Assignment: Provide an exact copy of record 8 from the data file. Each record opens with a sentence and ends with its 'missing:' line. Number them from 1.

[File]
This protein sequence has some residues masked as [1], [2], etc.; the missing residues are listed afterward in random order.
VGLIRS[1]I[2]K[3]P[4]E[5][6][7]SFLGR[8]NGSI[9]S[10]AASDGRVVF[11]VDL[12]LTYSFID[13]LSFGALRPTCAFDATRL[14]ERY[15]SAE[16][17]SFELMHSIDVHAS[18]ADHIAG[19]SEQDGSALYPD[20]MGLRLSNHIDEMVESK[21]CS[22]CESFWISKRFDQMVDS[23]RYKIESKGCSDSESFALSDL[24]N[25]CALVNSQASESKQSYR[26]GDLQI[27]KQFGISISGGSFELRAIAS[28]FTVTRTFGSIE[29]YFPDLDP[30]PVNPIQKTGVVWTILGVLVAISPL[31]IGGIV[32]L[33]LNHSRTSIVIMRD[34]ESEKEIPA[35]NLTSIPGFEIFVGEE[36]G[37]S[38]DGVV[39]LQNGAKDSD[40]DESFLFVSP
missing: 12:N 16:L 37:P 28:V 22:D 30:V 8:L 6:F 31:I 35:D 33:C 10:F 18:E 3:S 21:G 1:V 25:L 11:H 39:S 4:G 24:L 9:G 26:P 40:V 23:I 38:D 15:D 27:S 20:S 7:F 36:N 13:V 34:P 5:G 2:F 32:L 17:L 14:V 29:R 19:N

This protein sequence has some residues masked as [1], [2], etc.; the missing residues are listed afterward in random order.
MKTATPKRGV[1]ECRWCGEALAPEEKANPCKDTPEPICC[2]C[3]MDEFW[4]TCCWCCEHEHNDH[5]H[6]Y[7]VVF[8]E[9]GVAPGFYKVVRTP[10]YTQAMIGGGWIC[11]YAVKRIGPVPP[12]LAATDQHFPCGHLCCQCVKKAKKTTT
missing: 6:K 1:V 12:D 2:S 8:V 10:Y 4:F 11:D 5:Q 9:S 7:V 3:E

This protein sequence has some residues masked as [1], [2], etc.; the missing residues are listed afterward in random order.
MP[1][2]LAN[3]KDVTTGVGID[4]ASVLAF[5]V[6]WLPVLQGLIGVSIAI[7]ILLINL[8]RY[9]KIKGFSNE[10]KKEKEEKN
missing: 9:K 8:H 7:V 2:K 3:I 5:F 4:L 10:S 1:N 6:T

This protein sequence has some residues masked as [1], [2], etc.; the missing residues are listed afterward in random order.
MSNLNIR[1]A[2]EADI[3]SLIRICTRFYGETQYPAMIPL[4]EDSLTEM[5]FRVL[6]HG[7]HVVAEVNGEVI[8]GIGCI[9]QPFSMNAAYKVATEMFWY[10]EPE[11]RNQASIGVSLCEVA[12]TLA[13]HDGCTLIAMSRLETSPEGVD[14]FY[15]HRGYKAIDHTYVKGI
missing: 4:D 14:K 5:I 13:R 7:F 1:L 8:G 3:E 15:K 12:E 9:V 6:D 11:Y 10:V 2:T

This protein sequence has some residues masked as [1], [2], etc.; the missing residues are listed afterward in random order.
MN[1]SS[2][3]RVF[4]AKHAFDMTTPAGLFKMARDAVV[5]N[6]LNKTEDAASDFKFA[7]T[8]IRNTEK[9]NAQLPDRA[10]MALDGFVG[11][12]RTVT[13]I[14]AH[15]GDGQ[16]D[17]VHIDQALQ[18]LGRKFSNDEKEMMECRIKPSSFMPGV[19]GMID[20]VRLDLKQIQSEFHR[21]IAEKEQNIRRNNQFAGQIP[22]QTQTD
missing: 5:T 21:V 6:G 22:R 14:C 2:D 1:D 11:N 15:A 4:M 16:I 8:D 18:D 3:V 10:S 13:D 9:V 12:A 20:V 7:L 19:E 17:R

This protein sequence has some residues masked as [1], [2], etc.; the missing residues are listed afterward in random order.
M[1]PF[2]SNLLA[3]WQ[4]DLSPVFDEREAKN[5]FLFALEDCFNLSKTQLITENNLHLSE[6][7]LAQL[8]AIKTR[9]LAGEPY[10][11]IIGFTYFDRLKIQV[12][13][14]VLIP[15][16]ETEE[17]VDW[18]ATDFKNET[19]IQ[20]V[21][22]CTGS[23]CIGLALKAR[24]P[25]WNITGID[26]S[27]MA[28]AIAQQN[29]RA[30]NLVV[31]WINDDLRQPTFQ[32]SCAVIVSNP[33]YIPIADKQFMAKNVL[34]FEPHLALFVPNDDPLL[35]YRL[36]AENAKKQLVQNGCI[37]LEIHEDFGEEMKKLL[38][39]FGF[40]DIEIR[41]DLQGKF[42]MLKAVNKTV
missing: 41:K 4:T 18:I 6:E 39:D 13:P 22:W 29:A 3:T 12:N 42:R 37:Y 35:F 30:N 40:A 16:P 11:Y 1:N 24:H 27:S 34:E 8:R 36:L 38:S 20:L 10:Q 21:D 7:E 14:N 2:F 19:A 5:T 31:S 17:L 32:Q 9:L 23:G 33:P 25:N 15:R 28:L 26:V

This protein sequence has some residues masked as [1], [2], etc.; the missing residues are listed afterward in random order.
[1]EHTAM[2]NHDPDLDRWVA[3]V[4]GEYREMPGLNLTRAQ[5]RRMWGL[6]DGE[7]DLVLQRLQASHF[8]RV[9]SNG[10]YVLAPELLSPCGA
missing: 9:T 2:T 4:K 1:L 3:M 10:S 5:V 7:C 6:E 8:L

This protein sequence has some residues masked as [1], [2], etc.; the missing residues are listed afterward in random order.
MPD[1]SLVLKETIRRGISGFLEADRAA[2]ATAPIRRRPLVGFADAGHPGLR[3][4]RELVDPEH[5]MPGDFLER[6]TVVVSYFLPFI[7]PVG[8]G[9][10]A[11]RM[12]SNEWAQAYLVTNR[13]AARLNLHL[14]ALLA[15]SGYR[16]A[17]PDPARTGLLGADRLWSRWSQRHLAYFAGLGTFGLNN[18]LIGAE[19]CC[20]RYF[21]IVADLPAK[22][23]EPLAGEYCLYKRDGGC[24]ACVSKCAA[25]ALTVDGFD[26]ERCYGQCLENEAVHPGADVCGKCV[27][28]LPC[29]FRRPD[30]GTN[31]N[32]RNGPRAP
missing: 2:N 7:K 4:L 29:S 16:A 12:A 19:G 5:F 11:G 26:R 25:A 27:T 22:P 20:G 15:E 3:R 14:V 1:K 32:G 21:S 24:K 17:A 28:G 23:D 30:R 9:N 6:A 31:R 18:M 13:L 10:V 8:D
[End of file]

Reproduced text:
This protein sequence has some residues masked as [1], [2], etc.; the missing residues are listed afterward in random order.
MPD[1]SLVLKETIRRGISGFLEADRAA[2]ATAPIRRRPLVGFADAGHPGLR[3][4]RELVDPEH[5]MPGDFLER[6]TVVVSYFLPFI[7]PVG[8]G[9][10]A[11]RM[12]SNEWAQAYLVTNR[13]AARLNLHL[14]ALLA[15]SGYR[16]A[17]PDPARTGLLGADRLWSRWSQRHLAYFAGLGTFGLNN[18]LIGAE[19]CC[20]RYF[21]IVADLPAK[22][23]EPLAGEYCLYKRDGGC[24]ACVSKCAA[25]ALTVDGFD[26]ERCYGQCLENEAVHPGADVCGKCV[27][28]LPC[29]FRRPD[30]GTN[31]N[32]RNGPRAP
missing: 2:N 7:K 4:L 29:S 16:A 12:A 19:G 5:F 11:G 26:R 25:A 27:T 22:P 20:G 15:E 3:R 14:V 1:K 32:G 21:S 24:K 17:A 28:G 23:D 30:R 9:N 6:A 31:R 18:M 13:L 10:V 8:D